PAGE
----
With new wearables hitting the global market every day, you are spoilt for choices. If tracking health data is your goal, then a biowearable developed by Chaotic Moon, a software design and development firm in Austin, Texas, might be a good choice.
Called Tech Tats, the tattoo made with conductive paint and other components has the ability to collect, store, send and receive data from the human body. The concept of the new wearable surfaces after the Austin-based studio was acquired by Accenture in July, although official details were not disclosed about the terms of the transaction.
As Chaotic Moon explains, "Tech Tats are what we've dubbed biowearables: wearable technology that isn't just, say, strapped to the user's wrist, but interacts with their wrist. (In this case, in the form of a tattoo.) In other words, you're eliminating clunky, expensive devices with a low-interference, low-cost, and low-hassle alternative, and using the user's skin as the interface. It's technology that is, in a sense, part of the user. The result? Total integration."
Eric Schneider, creative technologist hardware at Chaotic Moon, says this wearable can fetch information about early signs of fever, vital signs and heart rates. You can even carry your bank information on your skin such as credit card or your ID details, he added.
Chaotic Moon CEO Ben Lamm, in an interview with Techcrunch, said the new biowearable, currently in prototype, can collect and upload health data of the kind seen in Jawbone wristband or the Apple Watch, and send it to medical staff.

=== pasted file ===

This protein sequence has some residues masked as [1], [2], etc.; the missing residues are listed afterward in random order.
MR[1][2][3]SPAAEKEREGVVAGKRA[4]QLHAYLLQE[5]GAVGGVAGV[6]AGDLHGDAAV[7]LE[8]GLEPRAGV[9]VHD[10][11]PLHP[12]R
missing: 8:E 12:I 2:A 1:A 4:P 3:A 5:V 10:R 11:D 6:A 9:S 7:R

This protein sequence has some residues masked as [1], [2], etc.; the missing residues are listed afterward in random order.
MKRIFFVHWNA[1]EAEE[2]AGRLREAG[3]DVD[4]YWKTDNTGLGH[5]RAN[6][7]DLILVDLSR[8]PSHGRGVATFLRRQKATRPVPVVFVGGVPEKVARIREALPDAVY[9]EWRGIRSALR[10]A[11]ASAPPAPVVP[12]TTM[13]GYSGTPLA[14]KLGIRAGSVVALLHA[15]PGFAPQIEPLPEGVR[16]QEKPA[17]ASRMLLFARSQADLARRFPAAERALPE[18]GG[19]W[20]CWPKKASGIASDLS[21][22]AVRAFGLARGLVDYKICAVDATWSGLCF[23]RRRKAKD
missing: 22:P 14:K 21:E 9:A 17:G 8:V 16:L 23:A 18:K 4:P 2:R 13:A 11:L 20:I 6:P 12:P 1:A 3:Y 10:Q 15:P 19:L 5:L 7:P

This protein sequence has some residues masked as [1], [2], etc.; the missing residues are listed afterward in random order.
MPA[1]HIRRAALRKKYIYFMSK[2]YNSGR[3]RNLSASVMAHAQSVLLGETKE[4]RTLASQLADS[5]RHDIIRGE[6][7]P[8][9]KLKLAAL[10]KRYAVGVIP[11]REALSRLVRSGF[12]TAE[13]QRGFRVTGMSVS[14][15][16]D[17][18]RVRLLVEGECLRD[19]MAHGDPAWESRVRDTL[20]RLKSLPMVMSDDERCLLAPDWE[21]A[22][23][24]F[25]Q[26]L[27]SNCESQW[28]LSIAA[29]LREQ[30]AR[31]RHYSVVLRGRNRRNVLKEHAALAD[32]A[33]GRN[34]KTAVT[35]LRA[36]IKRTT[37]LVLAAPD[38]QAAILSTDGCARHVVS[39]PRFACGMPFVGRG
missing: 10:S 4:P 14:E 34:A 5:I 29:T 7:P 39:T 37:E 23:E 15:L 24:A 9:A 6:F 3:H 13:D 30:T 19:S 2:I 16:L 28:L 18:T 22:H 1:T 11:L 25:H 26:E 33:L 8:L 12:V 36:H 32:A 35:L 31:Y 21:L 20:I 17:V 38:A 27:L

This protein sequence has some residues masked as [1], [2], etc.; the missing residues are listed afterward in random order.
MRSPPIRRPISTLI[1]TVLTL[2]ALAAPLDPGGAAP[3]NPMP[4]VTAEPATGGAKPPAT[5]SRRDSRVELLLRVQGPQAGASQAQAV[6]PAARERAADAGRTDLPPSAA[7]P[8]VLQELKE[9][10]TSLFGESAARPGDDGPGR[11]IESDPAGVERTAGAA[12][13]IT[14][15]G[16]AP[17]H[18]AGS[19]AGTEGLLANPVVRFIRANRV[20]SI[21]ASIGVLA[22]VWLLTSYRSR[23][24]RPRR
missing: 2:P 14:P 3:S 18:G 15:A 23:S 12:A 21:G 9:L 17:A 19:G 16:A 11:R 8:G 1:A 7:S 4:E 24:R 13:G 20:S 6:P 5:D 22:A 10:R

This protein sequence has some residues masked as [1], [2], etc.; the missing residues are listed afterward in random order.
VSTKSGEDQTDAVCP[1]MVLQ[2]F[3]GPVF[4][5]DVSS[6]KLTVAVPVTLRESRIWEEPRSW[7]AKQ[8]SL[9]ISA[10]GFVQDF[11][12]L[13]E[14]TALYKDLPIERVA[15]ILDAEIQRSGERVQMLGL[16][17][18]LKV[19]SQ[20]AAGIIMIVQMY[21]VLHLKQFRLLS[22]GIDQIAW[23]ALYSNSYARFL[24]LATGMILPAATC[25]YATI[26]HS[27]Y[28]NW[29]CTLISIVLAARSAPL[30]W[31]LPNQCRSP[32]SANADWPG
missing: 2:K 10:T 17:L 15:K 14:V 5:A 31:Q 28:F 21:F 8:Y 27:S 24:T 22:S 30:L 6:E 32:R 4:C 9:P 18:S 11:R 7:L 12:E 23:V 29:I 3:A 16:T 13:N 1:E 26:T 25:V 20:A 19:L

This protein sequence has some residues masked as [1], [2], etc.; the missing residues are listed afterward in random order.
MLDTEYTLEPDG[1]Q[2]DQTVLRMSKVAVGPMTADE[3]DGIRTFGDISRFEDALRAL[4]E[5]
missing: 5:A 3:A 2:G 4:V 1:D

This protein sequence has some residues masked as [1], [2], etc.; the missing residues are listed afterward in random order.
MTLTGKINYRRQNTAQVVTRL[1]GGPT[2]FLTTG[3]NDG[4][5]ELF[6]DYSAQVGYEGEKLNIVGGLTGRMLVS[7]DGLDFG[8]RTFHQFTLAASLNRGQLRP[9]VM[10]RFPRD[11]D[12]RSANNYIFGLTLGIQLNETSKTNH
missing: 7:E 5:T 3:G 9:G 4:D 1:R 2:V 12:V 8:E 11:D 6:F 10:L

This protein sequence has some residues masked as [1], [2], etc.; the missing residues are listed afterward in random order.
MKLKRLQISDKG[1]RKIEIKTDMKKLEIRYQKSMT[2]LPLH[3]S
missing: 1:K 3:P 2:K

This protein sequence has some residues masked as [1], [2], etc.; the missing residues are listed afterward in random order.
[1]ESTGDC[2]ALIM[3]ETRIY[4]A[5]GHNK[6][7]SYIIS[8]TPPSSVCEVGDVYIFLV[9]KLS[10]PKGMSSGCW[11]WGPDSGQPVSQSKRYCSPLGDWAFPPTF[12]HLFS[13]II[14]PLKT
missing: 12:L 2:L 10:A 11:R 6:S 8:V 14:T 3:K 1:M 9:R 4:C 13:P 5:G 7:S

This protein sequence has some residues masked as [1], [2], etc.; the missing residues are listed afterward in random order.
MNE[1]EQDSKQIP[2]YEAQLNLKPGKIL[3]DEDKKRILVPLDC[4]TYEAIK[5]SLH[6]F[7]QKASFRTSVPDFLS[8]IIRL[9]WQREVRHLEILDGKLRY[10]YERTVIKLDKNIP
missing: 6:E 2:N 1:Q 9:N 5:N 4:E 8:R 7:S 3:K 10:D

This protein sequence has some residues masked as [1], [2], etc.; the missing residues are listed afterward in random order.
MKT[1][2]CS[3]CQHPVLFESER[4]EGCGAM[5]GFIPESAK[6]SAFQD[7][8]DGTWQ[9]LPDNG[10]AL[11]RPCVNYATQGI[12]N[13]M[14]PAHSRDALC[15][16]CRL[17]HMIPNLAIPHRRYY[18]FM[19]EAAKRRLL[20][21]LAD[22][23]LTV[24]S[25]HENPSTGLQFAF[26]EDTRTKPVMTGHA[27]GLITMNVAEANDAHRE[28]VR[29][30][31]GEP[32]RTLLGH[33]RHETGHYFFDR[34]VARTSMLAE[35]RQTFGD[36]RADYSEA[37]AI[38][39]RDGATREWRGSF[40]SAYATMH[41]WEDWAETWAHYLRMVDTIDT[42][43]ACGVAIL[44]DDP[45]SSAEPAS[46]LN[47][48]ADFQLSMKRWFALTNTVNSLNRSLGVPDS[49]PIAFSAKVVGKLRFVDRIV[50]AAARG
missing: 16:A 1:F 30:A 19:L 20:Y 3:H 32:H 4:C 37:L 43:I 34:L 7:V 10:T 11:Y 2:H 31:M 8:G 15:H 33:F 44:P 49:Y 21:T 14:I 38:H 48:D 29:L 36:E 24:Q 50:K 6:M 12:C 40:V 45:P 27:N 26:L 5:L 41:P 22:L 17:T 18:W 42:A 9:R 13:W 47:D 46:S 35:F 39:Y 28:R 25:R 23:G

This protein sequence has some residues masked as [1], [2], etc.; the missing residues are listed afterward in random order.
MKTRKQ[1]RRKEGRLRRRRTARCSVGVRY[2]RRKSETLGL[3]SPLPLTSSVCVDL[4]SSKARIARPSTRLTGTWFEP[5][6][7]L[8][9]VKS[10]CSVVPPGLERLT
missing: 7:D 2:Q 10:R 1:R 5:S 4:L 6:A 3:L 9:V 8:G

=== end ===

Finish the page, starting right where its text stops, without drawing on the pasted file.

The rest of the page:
Like any other fashion tattoo, Tech Tats is temporary and can be washed off. The tattoo can monitor body temperature and detect if the user is stressed based on sweat, heart rate and hydration level. The information is uploaded via Bluetooth or mesh networks.
Apart from its health application, the team is thinking of a military application for the wearable. The military use could include detecting poisons in the air, pathogens in a soldier's body along with the capability of identifying when they are hurt.
"This is not something that can be easily removed like a Fitbit. It can be underneath a flack jacket, directly on the skin to be collecting this data and being reported back," Lamm noted about the military applications.
"It's an eco-friendly, non-invasive use of a platform that basically turns you into a human circuit board."
Additionally, Lamm also notes the use of the tattoo for location-tracking, for example keeping track of your kid in the amusement park. In terms of price, the tattoo kit is expected to be economical. Lamm added that the team is already in talks with its partners for the launch.